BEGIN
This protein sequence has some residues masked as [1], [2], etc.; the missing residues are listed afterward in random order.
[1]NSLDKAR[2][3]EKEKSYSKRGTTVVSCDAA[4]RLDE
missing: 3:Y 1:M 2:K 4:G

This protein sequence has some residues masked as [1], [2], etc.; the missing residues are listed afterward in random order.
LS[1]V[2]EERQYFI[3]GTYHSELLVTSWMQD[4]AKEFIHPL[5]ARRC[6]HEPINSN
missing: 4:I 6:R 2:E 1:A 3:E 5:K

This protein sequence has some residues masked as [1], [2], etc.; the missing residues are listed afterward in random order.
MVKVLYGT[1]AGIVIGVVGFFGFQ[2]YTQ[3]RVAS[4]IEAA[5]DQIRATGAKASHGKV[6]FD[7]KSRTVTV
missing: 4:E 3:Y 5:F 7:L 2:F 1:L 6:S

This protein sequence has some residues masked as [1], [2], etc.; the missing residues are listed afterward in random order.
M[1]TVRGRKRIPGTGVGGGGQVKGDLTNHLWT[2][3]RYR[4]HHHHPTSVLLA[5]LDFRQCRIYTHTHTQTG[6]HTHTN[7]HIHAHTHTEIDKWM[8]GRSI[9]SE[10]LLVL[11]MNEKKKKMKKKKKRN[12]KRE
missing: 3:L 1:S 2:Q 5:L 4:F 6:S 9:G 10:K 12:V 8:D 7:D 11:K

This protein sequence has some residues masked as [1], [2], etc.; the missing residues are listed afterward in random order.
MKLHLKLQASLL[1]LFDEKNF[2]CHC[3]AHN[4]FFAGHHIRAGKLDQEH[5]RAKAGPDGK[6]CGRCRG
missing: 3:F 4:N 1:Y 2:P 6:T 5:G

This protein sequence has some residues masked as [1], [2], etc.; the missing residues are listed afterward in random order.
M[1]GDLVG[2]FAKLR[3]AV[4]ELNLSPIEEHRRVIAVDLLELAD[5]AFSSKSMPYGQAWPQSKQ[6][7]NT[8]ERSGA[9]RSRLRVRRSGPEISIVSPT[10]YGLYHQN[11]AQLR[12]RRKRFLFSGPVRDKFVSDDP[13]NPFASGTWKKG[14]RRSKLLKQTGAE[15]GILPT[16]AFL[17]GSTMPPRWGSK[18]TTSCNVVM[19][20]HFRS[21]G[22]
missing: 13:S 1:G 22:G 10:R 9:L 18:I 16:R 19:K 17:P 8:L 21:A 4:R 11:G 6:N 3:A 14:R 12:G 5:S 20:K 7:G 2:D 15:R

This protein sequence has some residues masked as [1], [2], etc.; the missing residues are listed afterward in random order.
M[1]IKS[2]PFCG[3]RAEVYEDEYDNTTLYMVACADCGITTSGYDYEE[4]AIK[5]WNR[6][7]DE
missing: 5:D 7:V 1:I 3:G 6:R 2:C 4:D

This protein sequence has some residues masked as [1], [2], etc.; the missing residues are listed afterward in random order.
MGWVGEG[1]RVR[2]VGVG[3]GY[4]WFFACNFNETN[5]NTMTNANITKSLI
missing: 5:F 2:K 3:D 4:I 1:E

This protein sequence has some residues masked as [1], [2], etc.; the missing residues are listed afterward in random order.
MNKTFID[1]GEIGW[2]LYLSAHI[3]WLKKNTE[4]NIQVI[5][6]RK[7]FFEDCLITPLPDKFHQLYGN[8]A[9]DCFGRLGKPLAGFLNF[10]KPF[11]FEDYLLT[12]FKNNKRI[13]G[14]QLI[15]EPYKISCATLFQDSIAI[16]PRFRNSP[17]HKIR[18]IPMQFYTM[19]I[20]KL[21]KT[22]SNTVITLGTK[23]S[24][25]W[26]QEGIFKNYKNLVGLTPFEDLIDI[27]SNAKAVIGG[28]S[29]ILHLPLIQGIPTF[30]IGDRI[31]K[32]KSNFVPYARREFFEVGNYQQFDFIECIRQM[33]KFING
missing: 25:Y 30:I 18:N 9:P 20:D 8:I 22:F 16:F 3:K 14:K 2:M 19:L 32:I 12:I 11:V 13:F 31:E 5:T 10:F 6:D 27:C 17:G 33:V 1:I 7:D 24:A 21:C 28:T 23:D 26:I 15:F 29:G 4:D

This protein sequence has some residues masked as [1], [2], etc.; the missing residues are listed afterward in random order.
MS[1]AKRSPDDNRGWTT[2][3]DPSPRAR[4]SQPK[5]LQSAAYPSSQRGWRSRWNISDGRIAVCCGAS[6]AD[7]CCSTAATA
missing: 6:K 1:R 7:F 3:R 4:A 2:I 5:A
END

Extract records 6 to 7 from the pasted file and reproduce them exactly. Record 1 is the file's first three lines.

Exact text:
This protein sequence has some residues masked as [1], [2], etc.; the missing residues are listed afterward in random order.
M[1]GDLVG[2]FAKLR[3]AV[4]ELNLSPIEEHRRVIAVDLLELAD[5]AFSSKSMPYGQAWPQSKQ[6][7]NT[8]ERSGA[9]RSRLRVRRSGPEISIVSPT[10]YGLYHQN[11]AQLR[12]RRKRFLFSGPVRDKFVSDDP[13]NPFASGTWKKG[14]RRSKLLKQTGAE[15]GILPT[16]AFL[17]GSTMPPRWGSK[18]TTSCNVVM[19][20]HFRS[21]G[22]
missing: 13:S 1:G 22:G 10:R 9:L 18:I 16:R 19:K 17:P 8:L 21:A 4:R 11:G 6:N 3:A 14:R 12:G 5:S 20:K 7:G 2:D 15:R

This protein sequence has some residues masked as [1], [2], etc.; the missing residues are listed afterward in random order.
M[1]IKS[2]PFCG[3]RAEVYEDEYDNTTLYMVACADCGITTSGYDYEE[4]AIK[5]WNR[6][7]DE
missing: 5:D 7:V 1:I 3:G 6:R 2:C 4:D